Latest Faculty Accomplishments
Submit scholarly news—publications, paper presentations and professional awards and service (appointment to boards, etc.)—to Janet Smith in Public Affairs at email@example.com or 568-8008.
GRANTS (awarded June 2013)
Emily K. Akerson (Associate Director, Institute for Innovation in Health and Human Services) received $800 from the Shenandoah County Community Service Act for “Healthy Families Shenandoah County” to continue to meet the needs of at-risk families by providing education, resources and support.
Dr. Jo Anne Brewster (Professor, Graduate Psychology) received $3,300 from the Society for Police and Criminal Psychology to perform administrative tasks for the society.
Dr. Daniel M. Downey (Professor, Chemistry and Biochemistry) and Dr. Gina M. MacDonald (Professor, Chemistry and Biochemistry) received $63,189 from the National Science Foundation to provide undergraduate chemistry research students with the opportunity to develop improved communication tools and methods in science, as well as enhance day-to-day communication between hearing and deaf students.
Dr. Beth A. Eck (Head, Sociology and Anthropology; Professor, Sociology) received $41,018 from Carmeuse Lime & Stone to complete the archaeological investigations at the Stickley Quarter Site on the Middle Marsh parcel west of Middletown, Va.
Kimberlee Hartzler-Weakley (Administrator, Institute for Innovation in Health and Human Services) received $113,211 from DuPont for Promotores as health information specialists to increase knowledge of fish consumption advisories and the possible health effects of mercury exposure within the Spanish- and Kurdish/Arabic-speaking immigrants throughout the Shenandoah Valley. Hartzler-Weakley received $40,000 from the Harrisonburg-Rockingham Community Services Board to provide interpretation services to non-English-speaking clients.
Dr. W. Christopher Hughes (Professor, Physics) and Dr. Brian H. Augustine (Professor, Chemistry and Biochemistry) received $112,666 from the National Science Foundation for “RUI: Modification and characterization of polymer surfaces with applications in microfluidic neural circuit development” to use a range of experimental and theoretical tools to predict, design and optimize experimental conditions resulting in polymeric surfaces which stimulate improved metal and cellular adhesion.
Dr. Christine L. May (Assistant Professor, Biology) received $1,000 from the National Wildlife Federation to test the relationship between predatory brook trout and sculpin on the aquatic invertebrate prey species, stonefly, and the role that sedimentation takes in that relationship.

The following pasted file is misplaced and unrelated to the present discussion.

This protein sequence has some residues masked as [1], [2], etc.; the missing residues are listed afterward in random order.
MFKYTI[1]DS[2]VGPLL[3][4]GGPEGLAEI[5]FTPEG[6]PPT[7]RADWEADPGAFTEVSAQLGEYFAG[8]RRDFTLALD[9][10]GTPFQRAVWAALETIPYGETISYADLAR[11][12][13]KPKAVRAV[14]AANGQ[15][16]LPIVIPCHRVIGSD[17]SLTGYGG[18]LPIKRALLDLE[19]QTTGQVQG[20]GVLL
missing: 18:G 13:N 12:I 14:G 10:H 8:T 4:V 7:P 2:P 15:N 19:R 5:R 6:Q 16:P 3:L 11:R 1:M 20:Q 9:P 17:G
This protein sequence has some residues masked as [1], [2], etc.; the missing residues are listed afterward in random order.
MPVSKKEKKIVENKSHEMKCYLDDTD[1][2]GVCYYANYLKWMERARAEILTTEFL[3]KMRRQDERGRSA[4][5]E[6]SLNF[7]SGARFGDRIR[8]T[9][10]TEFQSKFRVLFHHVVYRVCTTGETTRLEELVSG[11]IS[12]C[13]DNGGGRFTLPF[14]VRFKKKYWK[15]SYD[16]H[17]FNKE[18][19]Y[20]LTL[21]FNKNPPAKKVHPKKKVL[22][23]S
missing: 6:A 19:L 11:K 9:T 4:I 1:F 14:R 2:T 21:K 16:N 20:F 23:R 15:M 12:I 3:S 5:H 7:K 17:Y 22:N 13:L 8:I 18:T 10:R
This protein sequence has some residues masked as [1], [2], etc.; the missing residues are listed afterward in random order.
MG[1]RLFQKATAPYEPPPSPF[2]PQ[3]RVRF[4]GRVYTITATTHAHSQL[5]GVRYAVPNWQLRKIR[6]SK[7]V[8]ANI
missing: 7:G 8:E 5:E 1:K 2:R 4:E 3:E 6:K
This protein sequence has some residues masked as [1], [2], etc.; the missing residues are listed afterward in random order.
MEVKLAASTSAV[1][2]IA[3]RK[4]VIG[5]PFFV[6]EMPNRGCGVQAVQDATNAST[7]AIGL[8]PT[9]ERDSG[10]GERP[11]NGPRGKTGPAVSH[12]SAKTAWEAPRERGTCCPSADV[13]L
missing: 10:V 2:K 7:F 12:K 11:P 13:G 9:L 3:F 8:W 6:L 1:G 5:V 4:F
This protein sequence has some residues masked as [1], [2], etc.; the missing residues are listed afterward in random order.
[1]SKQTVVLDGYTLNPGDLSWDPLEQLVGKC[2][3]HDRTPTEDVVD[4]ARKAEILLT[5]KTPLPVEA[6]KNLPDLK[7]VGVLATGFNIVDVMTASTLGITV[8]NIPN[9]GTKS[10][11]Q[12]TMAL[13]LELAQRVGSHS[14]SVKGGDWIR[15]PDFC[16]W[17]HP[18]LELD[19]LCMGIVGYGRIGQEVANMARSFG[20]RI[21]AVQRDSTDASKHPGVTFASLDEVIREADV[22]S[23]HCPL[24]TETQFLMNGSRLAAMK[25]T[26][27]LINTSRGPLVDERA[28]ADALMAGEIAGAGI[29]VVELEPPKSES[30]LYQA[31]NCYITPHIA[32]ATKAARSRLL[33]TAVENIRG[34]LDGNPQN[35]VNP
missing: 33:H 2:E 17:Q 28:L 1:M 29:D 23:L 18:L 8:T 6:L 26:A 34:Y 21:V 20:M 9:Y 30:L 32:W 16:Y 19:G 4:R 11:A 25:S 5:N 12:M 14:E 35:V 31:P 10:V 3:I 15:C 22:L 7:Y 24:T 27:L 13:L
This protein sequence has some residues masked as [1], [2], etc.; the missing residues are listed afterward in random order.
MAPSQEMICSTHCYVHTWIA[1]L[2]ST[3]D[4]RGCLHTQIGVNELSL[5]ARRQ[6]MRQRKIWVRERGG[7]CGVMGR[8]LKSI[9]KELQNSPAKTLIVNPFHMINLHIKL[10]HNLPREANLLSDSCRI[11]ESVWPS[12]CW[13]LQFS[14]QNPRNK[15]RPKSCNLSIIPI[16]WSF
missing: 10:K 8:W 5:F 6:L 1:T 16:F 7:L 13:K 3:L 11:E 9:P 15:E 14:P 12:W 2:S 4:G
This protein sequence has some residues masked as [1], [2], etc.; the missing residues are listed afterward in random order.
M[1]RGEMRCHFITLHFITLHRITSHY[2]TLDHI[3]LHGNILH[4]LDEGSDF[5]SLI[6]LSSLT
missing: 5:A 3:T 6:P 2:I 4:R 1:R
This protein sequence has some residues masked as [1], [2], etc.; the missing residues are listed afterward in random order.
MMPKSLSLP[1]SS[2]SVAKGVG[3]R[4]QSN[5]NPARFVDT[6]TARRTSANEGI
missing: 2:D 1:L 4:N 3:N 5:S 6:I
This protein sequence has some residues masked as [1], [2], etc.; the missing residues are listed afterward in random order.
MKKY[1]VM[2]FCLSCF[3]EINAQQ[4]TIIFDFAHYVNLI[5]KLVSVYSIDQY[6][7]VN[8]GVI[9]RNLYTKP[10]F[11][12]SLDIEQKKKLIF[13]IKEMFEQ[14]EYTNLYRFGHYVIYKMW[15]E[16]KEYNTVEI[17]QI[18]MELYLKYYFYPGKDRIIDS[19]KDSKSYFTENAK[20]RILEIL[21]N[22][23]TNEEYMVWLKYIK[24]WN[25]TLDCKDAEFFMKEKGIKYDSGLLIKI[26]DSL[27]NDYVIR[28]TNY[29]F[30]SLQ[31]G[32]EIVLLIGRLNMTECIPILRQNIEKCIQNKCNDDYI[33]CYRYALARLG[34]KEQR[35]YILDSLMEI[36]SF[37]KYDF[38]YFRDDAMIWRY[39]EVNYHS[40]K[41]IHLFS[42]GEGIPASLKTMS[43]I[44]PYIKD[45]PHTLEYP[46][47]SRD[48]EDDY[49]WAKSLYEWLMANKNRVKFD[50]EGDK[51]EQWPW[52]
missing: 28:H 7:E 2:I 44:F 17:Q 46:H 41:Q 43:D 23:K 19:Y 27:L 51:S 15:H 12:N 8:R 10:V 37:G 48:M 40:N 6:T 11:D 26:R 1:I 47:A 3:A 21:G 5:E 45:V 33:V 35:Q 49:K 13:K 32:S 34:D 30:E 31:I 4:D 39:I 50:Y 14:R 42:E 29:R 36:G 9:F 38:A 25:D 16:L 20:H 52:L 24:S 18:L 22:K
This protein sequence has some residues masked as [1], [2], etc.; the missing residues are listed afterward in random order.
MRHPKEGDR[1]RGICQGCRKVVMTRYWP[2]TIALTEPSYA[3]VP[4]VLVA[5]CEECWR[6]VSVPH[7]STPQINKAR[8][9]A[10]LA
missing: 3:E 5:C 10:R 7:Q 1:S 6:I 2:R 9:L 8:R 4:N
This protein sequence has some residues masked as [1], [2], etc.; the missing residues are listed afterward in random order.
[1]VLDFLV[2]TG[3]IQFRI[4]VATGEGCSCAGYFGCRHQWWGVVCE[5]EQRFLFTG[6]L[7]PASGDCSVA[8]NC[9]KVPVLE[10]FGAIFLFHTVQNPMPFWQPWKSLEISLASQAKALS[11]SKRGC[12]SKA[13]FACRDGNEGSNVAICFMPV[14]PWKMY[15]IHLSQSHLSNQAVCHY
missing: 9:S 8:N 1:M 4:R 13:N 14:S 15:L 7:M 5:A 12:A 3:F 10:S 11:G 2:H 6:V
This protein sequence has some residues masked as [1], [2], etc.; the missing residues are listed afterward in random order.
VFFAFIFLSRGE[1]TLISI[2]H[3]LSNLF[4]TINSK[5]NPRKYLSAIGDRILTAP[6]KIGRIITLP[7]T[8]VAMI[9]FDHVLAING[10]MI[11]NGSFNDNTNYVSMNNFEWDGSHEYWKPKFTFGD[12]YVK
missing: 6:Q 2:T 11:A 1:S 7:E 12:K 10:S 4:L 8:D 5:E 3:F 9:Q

Dr. Carole L. Nash (Assistant Professor, Integrated Science and Technology; Affiliate Faculty, Sociology and Anthropology; Instructor, Geography) received $50,000 from the National Park Service to provide archaeological services for Shenandoah National Park.
Gary S. Race (Grants Administrator, Institute for Innovation in Health and Human Services) received $41,069 from Rockingham Memorial Hospital for Home Visiting Consortium training development to offer motivational interviewing to home visiting staff with families with children in out-of-home placement or at risk for out-of-home placement due to substance abuse.
Dr. Trevor F. Stokes (Director, Alvin V. Baird Attention and Learning Disabilities Center; Alvin V. Baird Centennial Chair in Psychology; Professor, Graduate Psychology) received $18,000 from Matthew’s Center to sponsor two master’s-level students in connection with an internship field experience provided by the center.
Dr. Brian C. Utter (Associate Professor, Physics and Astronomy) received $37,768 from the National Science Foundation to understand the influence of surface chemistry on the jamming and flowing of submerged granular flows.
Dr. Steven J. Whitmeyer (Associate Professor, Geology and Environmental Science) and Dr. Shelley J. Whitmeyer (Instructor, Geology and Environmental Science) received $21,984 from Google for “Using Google Earth to Model Geologic Change Through Time” to facilitate the development of time- and space-dependent geoscience and environmental educational modules.
Dr. Steven J. Whitmeyer (Associate Professor, Geology and Environmental Science) has been named a fellow by the Geological Society of America.
Dr. Peter K. Bsumek (Associate Professor, Communication Studies) presented “Competing Rhetorics in Contemporary U.S. Coal Controversies,” with co-authors Steve Schwarze of the University of Montana, Jen Schneider of the Colorado School of Mines and Jennifer Peeples of Utah State University, at the Annual Meeting of the Conference on Communication and the Environment in Uppsala, Sweden, in June.
Dr. Heather J. Carmack (Assistant Professor, Communication Studies) published “More than just good grades: Dialectical tensions in the construction of good student identity,” with co-author Dr. Gloria Galanes of Missouri State University, in Qualitative Communication Research, 2(1), 81-108.
Dr. Heather J. Carmack (Assistant Professor, Communication Studies) published “‘It may not be pretty, but it’s honest’: Examining embodied parental grief on the Callapitter blog,” with co-author Dr. Jocelyn DeGroot of Southern Illinois University-Edwardsville, in Death Studies, 37(5), 448-470.
Dr. Bernd Kaussler (Associate Professor, Political Science) wrote “Iran’s Nuclear Diplomacy: Power Politics and Conflict Resolution,” which was published by Routledge in June as part of its New Diplomacy Series.